Half of BP oil spill damages claims will be rejected, says fund administrator

Any claims without supporting documentations "will be denied"

More than half of the emergency claims out of the 450,000 applications received for the Gulf of Mexico oil disaster will be rejected and only about $2.3bn will be paid to 175,000 people from the BP's $20bn (£12.6bn) compensation fund because of "woefully inadequate" or no supporting documents, Kenneth Feinberg, a Washington attorney overseeing the fund, said.

Even before the fund was established in August, Feinberg said BP paid spill victims $400m in the first four months of the spill.

"I am estimating that 125,000 applications have come in with no documentation whatsoever. None. Those claims will be denied. An additional 100,000 claims have come in with documentation that is woefully inadequate," he said.

He added that about 1,000 claims have been forward to the Justice Department to be investigated for fraud.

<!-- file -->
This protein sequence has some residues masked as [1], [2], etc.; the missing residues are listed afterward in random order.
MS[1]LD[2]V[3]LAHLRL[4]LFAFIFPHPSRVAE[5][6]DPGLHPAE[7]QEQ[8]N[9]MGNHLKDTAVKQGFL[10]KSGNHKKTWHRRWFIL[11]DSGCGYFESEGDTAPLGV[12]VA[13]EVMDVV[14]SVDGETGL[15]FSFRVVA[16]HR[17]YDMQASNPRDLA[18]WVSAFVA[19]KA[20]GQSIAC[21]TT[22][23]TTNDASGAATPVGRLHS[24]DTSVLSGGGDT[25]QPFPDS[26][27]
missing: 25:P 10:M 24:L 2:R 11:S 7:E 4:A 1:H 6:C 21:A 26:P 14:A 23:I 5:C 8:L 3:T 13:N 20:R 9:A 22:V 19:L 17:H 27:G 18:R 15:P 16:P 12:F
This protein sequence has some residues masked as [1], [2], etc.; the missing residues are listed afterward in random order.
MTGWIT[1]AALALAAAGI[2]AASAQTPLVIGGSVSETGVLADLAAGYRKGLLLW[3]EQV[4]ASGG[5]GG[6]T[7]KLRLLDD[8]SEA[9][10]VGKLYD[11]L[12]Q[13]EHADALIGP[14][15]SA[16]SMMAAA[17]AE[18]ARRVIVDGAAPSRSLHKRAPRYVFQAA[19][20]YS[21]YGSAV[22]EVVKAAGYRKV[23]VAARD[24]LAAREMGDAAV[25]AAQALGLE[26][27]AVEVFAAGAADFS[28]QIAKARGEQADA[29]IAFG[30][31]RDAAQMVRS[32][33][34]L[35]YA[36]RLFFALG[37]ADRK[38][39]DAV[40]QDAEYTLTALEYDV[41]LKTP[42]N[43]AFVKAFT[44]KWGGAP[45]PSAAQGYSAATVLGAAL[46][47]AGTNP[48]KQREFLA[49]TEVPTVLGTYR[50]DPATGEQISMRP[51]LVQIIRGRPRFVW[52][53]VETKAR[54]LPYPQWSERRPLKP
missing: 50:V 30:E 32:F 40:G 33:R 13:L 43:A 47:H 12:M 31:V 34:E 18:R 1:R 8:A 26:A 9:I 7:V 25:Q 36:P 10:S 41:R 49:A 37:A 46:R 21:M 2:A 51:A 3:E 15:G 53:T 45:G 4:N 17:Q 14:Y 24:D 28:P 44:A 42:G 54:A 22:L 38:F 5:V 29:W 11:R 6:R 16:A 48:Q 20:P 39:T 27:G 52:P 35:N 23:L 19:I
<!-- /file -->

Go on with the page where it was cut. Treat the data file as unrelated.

Moreover, according to new rules in a 12-page document posted on the website for the Gulf Coast Claims Facility, spill victims receiving interim payments would retain their right to sue and continue to receive interim payments until they decide to accept a final payment. Interim payments will be made quarterly.

However, if the victims choose to accept a lump-sum amount now, they would have to forfeit the right to sue BP or any of the other companies involved with the Deepwater Horizon rig.

Feinberg said he is also creating an appeals process for claimants - for those who disagree with their final payment.